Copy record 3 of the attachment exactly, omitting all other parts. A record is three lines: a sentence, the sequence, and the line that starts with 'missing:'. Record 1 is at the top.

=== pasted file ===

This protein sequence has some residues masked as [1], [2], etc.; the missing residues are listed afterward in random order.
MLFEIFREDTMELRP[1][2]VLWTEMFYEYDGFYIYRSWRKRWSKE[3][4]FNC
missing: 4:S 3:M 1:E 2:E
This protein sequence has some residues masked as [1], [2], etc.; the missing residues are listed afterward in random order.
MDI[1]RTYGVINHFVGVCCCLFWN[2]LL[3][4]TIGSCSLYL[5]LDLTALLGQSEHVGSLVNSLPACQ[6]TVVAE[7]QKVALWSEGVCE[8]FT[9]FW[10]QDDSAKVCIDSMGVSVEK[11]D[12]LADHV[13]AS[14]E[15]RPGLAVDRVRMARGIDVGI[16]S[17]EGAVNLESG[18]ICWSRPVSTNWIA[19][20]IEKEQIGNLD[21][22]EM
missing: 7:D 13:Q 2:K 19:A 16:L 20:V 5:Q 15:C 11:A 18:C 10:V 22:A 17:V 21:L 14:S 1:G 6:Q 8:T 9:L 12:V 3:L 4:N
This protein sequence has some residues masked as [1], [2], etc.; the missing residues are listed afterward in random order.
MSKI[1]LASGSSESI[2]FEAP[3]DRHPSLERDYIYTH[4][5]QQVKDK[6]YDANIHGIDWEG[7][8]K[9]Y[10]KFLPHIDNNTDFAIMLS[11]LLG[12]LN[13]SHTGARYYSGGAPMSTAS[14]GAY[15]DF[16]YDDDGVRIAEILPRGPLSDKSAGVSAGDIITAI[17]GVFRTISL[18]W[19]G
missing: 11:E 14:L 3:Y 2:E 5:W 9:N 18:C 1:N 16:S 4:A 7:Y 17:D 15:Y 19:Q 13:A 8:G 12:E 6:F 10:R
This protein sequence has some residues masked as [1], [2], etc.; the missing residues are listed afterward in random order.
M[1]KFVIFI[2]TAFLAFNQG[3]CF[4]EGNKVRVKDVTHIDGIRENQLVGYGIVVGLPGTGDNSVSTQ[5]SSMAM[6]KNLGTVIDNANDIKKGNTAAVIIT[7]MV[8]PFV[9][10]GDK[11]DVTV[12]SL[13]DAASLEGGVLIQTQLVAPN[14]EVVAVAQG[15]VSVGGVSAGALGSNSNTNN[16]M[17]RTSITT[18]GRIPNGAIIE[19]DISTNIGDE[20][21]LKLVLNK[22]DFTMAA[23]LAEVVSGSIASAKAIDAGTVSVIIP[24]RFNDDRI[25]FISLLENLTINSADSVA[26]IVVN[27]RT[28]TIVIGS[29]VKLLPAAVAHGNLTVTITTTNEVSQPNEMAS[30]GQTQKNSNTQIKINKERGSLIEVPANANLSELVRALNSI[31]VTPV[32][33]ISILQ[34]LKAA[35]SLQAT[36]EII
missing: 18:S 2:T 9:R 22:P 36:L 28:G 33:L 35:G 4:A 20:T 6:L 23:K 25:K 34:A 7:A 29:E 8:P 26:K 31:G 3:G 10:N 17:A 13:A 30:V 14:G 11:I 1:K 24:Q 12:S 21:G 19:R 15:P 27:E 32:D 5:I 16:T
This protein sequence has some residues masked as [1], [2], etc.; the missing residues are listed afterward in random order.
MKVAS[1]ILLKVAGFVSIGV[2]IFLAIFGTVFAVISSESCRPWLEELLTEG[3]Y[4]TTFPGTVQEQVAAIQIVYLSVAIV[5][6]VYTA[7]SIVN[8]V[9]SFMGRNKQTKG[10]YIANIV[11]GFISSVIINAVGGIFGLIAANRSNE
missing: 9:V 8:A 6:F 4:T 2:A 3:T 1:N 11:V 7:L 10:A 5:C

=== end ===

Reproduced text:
This protein sequence has some residues masked as [1], [2], etc.; the missing residues are listed afterward in random order.
MSKI[1]LASGSSESI[2]FEAP[3]DRHPSLERDYIYTH[4][5]QQVKDK[6]YDANIHGIDWEG[7][8]K[9]Y[10]KFLPHIDNNTDFAIMLS[11]LLG[12]LN[13]SHTGARYYSGGAPMSTAS[14]GAY[15]DF[16]YDDDGVRIAEILPRGPLSDKSAGVSAGDIITAI[17]GVFRTISL[18]W[19]G
missing: 11:E 14:L 3:Y 2:E 5:W 9:N 18:C 1:N 16:S 4:A 7:Y 17:D 15:Y 19:Q 13:A 8:G 12:E 6:F 10:R